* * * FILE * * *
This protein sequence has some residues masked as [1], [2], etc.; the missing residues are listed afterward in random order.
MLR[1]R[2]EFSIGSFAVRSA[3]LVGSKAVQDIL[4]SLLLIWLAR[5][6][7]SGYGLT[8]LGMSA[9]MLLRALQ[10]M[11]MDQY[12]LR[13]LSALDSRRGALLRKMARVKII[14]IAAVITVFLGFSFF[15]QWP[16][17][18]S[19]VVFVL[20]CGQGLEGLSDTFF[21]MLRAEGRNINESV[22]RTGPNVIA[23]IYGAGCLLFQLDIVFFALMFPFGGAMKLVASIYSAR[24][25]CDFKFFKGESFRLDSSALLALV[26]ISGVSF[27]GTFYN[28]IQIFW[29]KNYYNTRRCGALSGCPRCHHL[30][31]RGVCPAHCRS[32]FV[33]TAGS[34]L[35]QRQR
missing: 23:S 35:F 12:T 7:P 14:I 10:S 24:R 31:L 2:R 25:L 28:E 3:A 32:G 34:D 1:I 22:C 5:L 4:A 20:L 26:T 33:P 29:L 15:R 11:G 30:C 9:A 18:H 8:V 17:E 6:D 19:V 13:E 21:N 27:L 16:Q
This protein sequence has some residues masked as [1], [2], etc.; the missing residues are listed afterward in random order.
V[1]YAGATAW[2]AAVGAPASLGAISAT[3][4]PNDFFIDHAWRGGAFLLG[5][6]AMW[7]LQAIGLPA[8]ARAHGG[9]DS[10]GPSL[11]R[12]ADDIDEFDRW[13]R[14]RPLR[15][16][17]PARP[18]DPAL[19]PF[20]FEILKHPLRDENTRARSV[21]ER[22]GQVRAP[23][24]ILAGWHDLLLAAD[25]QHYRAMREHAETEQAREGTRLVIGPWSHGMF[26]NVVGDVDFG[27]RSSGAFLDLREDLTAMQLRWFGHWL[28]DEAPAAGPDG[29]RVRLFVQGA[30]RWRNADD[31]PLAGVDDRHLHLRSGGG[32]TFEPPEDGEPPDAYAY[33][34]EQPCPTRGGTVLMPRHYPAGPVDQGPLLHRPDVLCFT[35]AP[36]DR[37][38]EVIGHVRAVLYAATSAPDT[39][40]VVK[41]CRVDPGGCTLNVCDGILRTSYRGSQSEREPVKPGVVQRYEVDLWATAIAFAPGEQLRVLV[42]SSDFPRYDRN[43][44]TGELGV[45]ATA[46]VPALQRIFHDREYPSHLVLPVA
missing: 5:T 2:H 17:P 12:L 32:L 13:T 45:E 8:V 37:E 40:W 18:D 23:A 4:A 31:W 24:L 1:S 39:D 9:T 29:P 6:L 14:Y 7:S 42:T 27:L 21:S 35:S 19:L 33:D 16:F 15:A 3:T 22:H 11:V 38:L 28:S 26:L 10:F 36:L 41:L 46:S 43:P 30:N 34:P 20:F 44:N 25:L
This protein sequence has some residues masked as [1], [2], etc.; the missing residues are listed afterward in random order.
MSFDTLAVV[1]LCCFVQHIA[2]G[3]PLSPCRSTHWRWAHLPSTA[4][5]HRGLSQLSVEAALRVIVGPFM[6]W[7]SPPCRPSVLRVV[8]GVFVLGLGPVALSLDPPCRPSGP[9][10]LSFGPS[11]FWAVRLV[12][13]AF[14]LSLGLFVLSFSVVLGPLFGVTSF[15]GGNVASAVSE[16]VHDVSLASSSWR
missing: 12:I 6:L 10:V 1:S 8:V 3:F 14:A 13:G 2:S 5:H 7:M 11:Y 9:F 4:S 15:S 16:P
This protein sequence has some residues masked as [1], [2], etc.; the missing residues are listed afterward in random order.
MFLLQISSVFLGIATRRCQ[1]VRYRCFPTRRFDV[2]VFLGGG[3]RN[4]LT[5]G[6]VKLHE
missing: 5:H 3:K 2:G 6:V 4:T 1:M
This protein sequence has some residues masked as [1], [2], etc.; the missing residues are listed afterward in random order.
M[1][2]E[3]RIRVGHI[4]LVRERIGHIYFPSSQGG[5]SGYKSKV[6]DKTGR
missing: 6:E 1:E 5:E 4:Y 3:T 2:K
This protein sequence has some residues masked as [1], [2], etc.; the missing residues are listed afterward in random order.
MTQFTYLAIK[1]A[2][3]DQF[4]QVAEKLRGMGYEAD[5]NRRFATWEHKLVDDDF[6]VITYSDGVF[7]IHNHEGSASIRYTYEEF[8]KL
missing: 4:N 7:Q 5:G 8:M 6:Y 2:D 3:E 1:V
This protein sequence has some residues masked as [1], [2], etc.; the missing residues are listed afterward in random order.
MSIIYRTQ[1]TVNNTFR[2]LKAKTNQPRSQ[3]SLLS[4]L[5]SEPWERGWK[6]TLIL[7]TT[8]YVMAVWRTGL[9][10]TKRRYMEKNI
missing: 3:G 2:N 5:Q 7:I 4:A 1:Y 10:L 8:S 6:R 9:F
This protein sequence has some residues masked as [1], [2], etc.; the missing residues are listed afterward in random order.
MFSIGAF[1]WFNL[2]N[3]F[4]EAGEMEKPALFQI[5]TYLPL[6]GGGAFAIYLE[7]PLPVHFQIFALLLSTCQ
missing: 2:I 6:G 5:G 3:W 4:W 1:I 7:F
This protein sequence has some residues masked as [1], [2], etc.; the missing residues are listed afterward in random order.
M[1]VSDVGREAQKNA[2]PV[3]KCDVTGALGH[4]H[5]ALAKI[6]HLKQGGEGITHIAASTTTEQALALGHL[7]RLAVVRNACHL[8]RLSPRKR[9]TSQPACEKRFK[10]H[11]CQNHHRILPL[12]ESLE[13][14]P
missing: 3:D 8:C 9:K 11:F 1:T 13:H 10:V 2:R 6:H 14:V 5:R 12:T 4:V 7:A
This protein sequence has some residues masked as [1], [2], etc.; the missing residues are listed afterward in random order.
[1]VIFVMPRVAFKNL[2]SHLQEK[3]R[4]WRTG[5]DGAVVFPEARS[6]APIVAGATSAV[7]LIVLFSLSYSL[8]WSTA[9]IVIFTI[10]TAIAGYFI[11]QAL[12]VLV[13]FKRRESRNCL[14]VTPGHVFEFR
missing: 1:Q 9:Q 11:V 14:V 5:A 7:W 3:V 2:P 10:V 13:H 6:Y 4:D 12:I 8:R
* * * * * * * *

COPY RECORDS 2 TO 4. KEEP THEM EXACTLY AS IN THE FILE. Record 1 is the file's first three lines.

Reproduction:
This protein sequence has some residues masked as [1], [2], etc.; the missing residues are listed afterward in random order.
V[1]YAGATAW[2]AAVGAPASLGAISAT[3][4]PNDFFIDHAWRGGAFLLG[5][6]AMW[7]LQAIGLPA[8]ARAHGG[9]DS[10]GPSL[11]R[12]ADDIDEFDRW[13]R[14]RPLR[15][16][17]PARP[18]DPAL[19]PF[20]FEILKHPLRDENTRARSV[21]ER[22]GQVRAP[23][24]ILAGWHDLLLAAD[25]QHYRAMREHAETEQAREGTRLVIGPWSHGMF[26]NVVGDVDFG[27]RSSGAFLDLREDLTAMQLRWFGHWL[28]DEAPAAGPDG[29]RVRLFVQGA[30]RWRNADD[31]PLAGVDDRHLHLRSGGG[32]TFEPPEDGEPPDAYAY[33][34]EQPCPTRGGTVLMPRHYPAGPVDQGPLLHRPDVLCFT[35]AP[36]DR[37][38]EVIGHVRAVLYAATSAPDT[39][40]VVK[41]CRVDPGGCTLNVCDGILRTSYRGSQSEREPVKPGVVQRYEVDLWATAIAFAPGEQLRVLV[42]SSDFPRYDRN[43][44]TGELGV[45]ATA[46]VPALQRIFHDREYPSHLVLPVA
missing: 5:T 2:H 17:P 12:L 32:L 13:T 45:E 8:V 37:E 40:W 18:D 23:A 4:A 31:W 24:L 1:S 39:D 9:T 29:P 6:L 14:Y 7:S 42:T 27:L 21:S 35:S 19:L 33:D 16:F 15:A 3:T 22:H 11:V 38:L 28:S 26:L 10:F 36:L 41:L 46:S 43:P 30:N 34:P 20:F 44:N 25:L
This protein sequence has some residues masked as [1], [2], etc.; the missing residues are listed afterward in random order.
MSFDTLAVV[1]LCCFVQHIA[2]G[3]PLSPCRSTHWRWAHLPSTA[4][5]HRGLSQLSVEAALRVIVGPFM[6]W[7]SPPCRPSVLRVV[8]GVFVLGLGPVALSLDPPCRPSGP[9][10]LSFGPS[11]FWAVRLV[12][13]AF[14]LSLGLFVLSFSVVLGPLFGVTSF[15]GGNVASAVSE[16]VHDVSLASSSWR
missing: 12:I 6:L 10:V 1:S 8:V 3:F 14:A 13:G 2:S 5:H 7:M 11:Y 9:F 4:S 15:S 16:P
This protein sequence has some residues masked as [1], [2], etc.; the missing residues are listed afterward in random order.
MFLLQISSVFLGIATRRCQ[1]VRYRCFPTRRFDV[2]VFLGGG[3]RN[4]LT[5]G[6]VKLHE
missing: 5:H 3:K 2:G 6:V 4:T 1:M